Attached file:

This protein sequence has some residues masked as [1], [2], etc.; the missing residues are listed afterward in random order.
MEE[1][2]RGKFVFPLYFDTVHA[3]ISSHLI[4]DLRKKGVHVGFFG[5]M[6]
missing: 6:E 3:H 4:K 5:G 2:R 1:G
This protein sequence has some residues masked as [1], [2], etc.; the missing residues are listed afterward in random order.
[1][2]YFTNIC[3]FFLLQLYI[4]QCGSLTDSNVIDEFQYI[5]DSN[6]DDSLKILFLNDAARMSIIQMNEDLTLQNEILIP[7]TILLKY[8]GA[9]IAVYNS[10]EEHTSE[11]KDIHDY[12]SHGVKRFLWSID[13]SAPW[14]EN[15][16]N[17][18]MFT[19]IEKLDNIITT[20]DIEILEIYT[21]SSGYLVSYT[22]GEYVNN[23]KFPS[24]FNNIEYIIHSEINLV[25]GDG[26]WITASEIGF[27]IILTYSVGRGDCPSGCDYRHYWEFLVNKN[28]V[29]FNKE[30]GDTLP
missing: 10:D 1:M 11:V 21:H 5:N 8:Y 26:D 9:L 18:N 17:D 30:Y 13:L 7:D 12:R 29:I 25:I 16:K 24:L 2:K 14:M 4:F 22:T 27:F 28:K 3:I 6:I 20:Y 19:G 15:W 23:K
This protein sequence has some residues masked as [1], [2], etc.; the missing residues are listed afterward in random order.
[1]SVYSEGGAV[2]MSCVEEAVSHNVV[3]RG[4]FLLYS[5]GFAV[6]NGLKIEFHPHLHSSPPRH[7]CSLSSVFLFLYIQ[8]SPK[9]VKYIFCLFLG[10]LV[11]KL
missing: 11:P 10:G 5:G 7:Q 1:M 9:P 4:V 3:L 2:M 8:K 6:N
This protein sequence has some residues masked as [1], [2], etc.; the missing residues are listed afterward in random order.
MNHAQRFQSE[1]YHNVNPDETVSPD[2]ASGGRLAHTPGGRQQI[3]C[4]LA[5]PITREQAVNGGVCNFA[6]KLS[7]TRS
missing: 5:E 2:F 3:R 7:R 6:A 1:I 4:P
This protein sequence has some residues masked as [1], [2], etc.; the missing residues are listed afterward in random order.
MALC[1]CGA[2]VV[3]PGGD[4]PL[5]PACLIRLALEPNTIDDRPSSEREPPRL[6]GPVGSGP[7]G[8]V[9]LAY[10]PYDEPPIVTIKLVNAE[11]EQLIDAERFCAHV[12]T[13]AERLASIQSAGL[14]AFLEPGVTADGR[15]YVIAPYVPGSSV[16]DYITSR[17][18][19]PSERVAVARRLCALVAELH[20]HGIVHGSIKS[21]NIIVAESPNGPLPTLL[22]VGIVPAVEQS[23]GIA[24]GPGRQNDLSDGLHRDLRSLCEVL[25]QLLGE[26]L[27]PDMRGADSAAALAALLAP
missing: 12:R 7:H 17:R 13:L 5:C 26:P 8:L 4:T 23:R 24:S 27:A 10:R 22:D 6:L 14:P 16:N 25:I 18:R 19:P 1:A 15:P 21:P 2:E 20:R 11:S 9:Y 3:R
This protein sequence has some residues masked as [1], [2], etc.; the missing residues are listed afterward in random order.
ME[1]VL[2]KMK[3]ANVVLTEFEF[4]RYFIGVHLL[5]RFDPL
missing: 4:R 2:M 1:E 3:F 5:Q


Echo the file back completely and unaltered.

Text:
This protein sequence has some residues masked as [1], [2], etc.; the missing residues are listed afterward in random order.
MEE[1][2]RGKFVFPLYFDTVHA[3]ISSHLI[4]DLRKKGVHVGFFG[5]M[6]
missing: 6:E 3:H 4:K 5:G 2:R 1:G
This protein sequence has some residues masked as [1], [2], etc.; the missing residues are listed afterward in random order.
[1][2]YFTNIC[3]FFLLQLYI[4]QCGSLTDSNVIDEFQYI[5]DSN[6]DDSLKILFLNDAARMSIIQMNEDLTLQNEILIP[7]TILLKY[8]GA[9]IAVYNS[10]EEHTSE[11]KDIHDY[12]SHGVKRFLWSID[13]SAPW[14]EN[15][16]N[17][18]MFT[19]IEKLDNIITT[20]DIEILEIYT[21]SSGYLVSYT[22]GEYVNN[23]KFPS[24]FNNIEYIIHSEINLV[25]GDG[26]WITASEIGF[27]IILTYSVGRGDCPSGCDYRHYWEFLVNKN[28]V[29]FNKE[30]GDTLP
missing: 10:D 1:M 11:V 21:H 5:N 8:Y 26:D 9:L 18:N 17:D 30:Y 13:L 7:D 12:R 29:I 25:I 16:K 24:L 2:K 14:M 4:F 22:T 27:F 28:K 3:I 6:I 20:Y 19:G 15:W 23:K
This protein sequence has some residues masked as [1], [2], etc.; the missing residues are listed afterward in random order.
[1]SVYSEGGAV[2]MSCVEEAVSHNVV[3]RG[4]FLLYS[5]GFAV[6]NGLKIEFHPHLHSSPPRH[7]CSLSSVFLFLYIQ[8]SPK[9]VKYIFCLFLG[10]LV[11]KL
missing: 11:P 10:G 5:G 7:Q 1:M 9:P 4:V 3:L 2:M 8:K 6:N
This protein sequence has some residues masked as [1], [2], etc.; the missing residues are listed afterward in random order.
MNHAQRFQSE[1]YHNVNPDETVSPD[2]ASGGRLAHTPGGRQQI[3]C[4]LA[5]PITREQAVNGGVCNFA[6]KLS[7]TRS
missing: 5:E 2:F 3:R 7:R 6:A 1:I 4:P
This protein sequence has some residues masked as [1], [2], etc.; the missing residues are listed afterward in random order.
MALC[1]CGA[2]VV[3]PGGD[4]PL[5]PACLIRLALEPNTIDDRPSSEREPPRL[6]GPVGSGP[7]G[8]V[9]LAY[10]PYDEPPIVTIKLVNAE[11]EQLIDAERFCAHV[12]T[13]AERLASIQSAGL[14]AFLEPGVTADGR[15]YVIAPYVPGSSV[16]DYITSR[17][18][19]PSERVAVARRLCALVAELH[20]HGIVHGSIKS[21]NIIVAESPNGPLPTLL[22]VGIVPAVEQS[23]GIA[24]GPGRQNDLSDGLHRDLRSLCEVL[25]QLLGE[26]L[27]PDMRGADSAAALAALLAP
missing: 12:R 7:H 17:R 13:L 5:C 26:P 8:L 4:T 23:R 24:S 27:A 10:R 22:D 6:L 14:P 16:N 25:I 18:R 19:P 1:A 15:P 21:P 2:E 20:R 11:S 9:Y 3:R
This protein sequence has some residues masked as [1], [2], etc.; the missing residues are listed afterward in random order.
ME[1]VL[2]KMK[3]ANVVLTEFEF[4]RYFIGVHLL[5]RFDPL
missing: 4:R 2:M 1:E 3:F 5:Q